ICARUS SWINEBUCKLE by Michael Garland

ICARUS SWINEBUCKLE

by , illustrated by

KIRKUS REVIEW

“When pigs fly” takes on an added dimension in this retelling of the Icarus myth. Our hero, Swinebuckle, is a fine figure of a pig in his shoemaker shop in a vaguely 18th century London. But he is distracted from his work by watching birds and insects. He longs to fly himself, and the shop is full of models and drawings of flying objects among the shoes. The Holsteins, whose shoes still aren’t ready, take their business elsewhere and his landlord the wolf Gnawbone is demanding the rent, but Icarus remains obsessed, showing his young son the shining wings he has built from wax and goose feathers. Finally, the whole town turns out to see Icarus fly, and he does, but like his namesake, gets too close to the sun, melts his wings, and plummets into the river, bobbing like “a fuzzy pink cork.” The townsfolk—even his landlord—are impressed and Icarus and son go home to sketch out a flying ship. The admixture of 18th century dress, London streetscapes, and animal characters is a rather peculiar one, and the Swinebuckles themselves are pink and piggish in a computeredged sort of way rather than anthropomorphically. Extreme close-ups and panoramic vistas create an edgy, surreal vision with the inarguable premise that dreams are more fun than work. (Picture book. 69)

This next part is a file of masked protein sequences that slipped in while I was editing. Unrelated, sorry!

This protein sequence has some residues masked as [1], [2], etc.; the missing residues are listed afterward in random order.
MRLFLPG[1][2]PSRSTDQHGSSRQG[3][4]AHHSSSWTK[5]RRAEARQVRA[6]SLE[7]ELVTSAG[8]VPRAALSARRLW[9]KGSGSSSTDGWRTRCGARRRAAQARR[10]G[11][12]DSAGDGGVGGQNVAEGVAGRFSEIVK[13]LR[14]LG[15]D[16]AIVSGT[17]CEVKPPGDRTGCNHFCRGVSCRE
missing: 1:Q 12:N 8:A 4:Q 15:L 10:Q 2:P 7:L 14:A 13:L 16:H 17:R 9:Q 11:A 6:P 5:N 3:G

Pub Date: March 1st, 2000
ISBN: 0-8075-3495-1
Page count: 32pp
Publisher: Whitman
Review Posted Online:
Kirkus Reviews Issue: April 1st, 2000




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